Five Reasons Tibet will Change Your Life

As a seasoned traveler the question I get asked more than any other question is, “Where is your favorite place that you’ve been?” For a lot of travelers this is a tough question, because the world is an unfathomably amazing place and each country is unique and special. However, for me this question offers me no trouble. Without hesitation every single time I will say Tibet.  I’ve never encountered a place that affected me so deeply, changed me as human being, or stirred long dormant feelings in me as Tibet did. It flipped the script on my whole world and it still does.

In my journals, I’ve written enough about Tibet to fill a book, maybe someday I’ll write it, but for now I just want to get you there, give you an idea. So here is an extremely abbreviated list of reasons why Tibet will change your life.

Feeling it on arrival.
Feeling it on arrival.

5) The Energy

When I arrived in Tibet I stepped off a 40-hour train ride from Chengdu, China. For 40 hours the train carried us up and up to one of the highest elevated countries in the world, around 12,000 feet above sea level.  I definitely felt the altitude and my breathing and oxygen intake were noticeably adjusting. But even though my body was sorting out the lack of oxygen the very second I stepped off the train in Lhasa I could feel something, I mean I literally felt an energy course through my body like a current and I know my friends felt it too. I don’t believe in magic, but this place was magical. By the time I reached Tibet I had been traveling hard for three months and I had probably seen over a 100 temples in China and Korea, but Tibet was the first place I went on my adventures that I truly felt was a holy place.  Even writing about it now I’m getting goose bumps remembering it.  Whether you believe in some sort of almighty being or an energy that moves through the universe or even some sort of magnetic field that affects us all, whatever, Tibet is a conduit.  When that Himalayan wind smacks your face and you breath the cleanest air of your life and smell the incense from the temples and see the glow of the desert you won’t feel separate from the world anymore.  The wind moves around you, but the energy courses right through you.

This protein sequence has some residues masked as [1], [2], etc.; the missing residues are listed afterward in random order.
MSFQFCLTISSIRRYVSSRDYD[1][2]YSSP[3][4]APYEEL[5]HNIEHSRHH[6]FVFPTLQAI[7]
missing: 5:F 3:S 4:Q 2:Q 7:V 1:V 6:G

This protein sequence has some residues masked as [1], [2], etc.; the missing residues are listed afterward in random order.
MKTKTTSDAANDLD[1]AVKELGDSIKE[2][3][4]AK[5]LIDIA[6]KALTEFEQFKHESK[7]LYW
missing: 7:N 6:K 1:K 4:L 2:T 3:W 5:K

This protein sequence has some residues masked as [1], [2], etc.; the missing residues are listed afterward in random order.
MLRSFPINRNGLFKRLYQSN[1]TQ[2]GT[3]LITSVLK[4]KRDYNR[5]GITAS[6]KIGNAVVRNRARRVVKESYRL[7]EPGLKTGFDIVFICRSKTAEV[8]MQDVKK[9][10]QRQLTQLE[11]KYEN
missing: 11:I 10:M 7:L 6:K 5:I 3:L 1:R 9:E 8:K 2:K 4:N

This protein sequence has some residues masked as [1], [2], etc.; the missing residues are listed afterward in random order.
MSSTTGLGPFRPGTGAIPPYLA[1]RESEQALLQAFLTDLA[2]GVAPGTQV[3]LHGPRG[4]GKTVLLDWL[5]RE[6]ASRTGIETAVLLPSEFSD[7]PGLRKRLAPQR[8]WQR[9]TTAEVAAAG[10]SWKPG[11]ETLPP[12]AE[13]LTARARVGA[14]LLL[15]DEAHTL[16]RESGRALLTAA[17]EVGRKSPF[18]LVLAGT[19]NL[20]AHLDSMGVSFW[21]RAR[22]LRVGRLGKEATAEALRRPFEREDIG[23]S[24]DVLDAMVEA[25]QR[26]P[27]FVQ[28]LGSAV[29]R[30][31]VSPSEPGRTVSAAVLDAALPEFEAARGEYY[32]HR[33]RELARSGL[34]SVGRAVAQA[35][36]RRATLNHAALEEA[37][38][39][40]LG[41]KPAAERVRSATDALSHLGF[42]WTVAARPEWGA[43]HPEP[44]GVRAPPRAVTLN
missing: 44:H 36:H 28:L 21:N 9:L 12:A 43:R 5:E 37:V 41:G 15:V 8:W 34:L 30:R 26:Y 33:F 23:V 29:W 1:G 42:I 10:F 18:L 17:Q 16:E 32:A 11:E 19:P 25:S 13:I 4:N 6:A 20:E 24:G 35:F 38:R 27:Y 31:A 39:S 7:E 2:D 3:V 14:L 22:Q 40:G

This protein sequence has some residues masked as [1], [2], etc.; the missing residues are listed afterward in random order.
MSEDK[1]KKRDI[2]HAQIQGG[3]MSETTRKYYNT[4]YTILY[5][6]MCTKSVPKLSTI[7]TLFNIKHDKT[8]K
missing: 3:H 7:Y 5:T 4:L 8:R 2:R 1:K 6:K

4) The Beauty

Tibet is shockingly beautiful.  Himalayan Mountains adorned with prayer flags juxtaposed magnificently against the bluest of skies engulf you. Women, men, and children in colorful traditional Tibetan clothing walk the streets en masse crisscrossing paths with monks adorned in crimson robes. Brilliant white architecture and temples create the skyline.  Lurking in every temple are mandalas, Buddhas, and murals of Buddhist lore that utilize every color known imaginable in their brightest capacity.  Street vendors displaying pallets of cashmere scarves and bags wallpaper the sun-drenched streets of Lhasa.  The vibrancy is surreal. The tan deserts create an inner silence, the aqua blue lakes become glass, and at the edge of the country you find Mt. Everest, which transcends words as it does clouds.

Prayers in the morning.
Prayers in the morning.

3) The Culture

Lhasa is one of the holiest religious cities in the world and is the holiest city of Tibetan Buddhism and also the former home to the exiled Dali Lama.  I remember taking my morning walks in Lhasa and watching thousands of pilgrims chant with prayer wheels in their hands moving through a fog of incense like spirits.  Everything moves slower and life becomes like watching a movie.  The ways of the culture are old, but unspoiled.  They are not primitive and technology is available to a point, but things happen at a pace long passed in other parts of the world.

2) People